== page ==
Spain Calls For Unlimited ECB Buys Of Bonds
Calls for such action are growing. In an interview with state-owned news agency EFE, Spanish Economics Minister Luis de Guindos called for the ECB to purchase unlimited amounts of Spanish sovereign bonds on the capital markets. He argued that that would be the only way to effectively reduce interest rate pressure on Spanish sovereign bonds and to eliminate doubts about the euro.
ECB President Mario Draghi has signaled the prospect of the ECB undertaking that kind of step, but only under the precondition that countries such as Spain or Italy first make a formal request for E.U. aid, which would involve agreeing to the conditions attached to that assistance. The question of what a country would have to do in return for the ECB buying its bonds is expected to be discussed at a meeting of Euro Group finance and economics ministers that is scheduled for the second week of September, said de Guindos.
Spain and Italy have not yet decided whether they will formally request aid from the euro-zone rescue fund as demanded by the ECB. Spanish Prime Minister Mariano Rajoy has said he first wants to know precisely what a possible intervention on capital markets by the central bank would look like.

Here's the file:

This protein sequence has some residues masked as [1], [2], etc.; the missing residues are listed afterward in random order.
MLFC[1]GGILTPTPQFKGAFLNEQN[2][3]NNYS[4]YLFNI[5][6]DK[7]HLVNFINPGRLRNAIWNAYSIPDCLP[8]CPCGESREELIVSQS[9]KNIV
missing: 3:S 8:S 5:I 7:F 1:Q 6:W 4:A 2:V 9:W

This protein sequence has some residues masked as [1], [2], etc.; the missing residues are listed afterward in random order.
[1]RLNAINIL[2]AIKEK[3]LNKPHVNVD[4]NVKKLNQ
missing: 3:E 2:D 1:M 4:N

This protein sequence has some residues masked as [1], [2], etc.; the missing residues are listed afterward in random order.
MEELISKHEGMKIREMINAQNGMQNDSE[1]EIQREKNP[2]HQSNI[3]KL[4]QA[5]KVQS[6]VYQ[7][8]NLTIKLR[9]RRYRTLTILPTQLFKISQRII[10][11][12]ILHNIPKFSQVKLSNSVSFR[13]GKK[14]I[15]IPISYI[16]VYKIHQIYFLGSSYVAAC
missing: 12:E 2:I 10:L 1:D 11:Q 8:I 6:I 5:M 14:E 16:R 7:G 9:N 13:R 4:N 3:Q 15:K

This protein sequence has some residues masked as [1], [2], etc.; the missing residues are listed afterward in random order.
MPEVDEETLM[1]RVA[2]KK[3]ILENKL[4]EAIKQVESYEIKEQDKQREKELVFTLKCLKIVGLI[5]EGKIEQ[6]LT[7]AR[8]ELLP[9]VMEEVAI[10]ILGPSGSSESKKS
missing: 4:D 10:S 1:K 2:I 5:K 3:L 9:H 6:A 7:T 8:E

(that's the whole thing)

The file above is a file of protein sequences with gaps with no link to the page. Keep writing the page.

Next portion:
The government in Madrid is currently under pressure because it is being forced to provide backing to several Spanish regions that are in bad financial shape and are threatened with insolvency. Spain is currently establishing its own rescue fund worth a total of €18 billion to bail out the regions.
German Ministers Reject Additional Aid For Greece
Spiegel also reported in its Monday edition that Greece is facing major budget shortfalls. According to information the German news magazine obtained, the troika of the International Monetary Fund, the ECB and the European Commission recently determined that Athens is facing a budget shortfall of up to €14 billion, and not the €11.5 billion previously reported by Greece.
In Germany, however, leading politicians within Chancellor Angela Merkel's coalition government -- which includes the conservative Christian Democratic Union (CDU), its Bavarian sister party the Christian Social Union (CSU) and the business-friendly Free Democratic Party (FDP) -- reject any additional bailout packages for Greece beyond the two that have already been approved.
Volker Kauder, the head of the joint CDU and CSU party group in the federal parliament, the Bundestag, told Spiegel: "The Greeks must abide by what they've agreed to." And on Saturday, German Finance Minister Wolfgang Schäuble also rejected further financial aid for Greece. "We can't put together yet another new program," he said. "It is not responsible to throw money into a bottomless pit."
Intellpuke: You can read this Spiegel Online article in context here: www.spiegel.de/international/europe/european-central-bank-may-set-yield-targets-for-bond-purchases-a-850979.html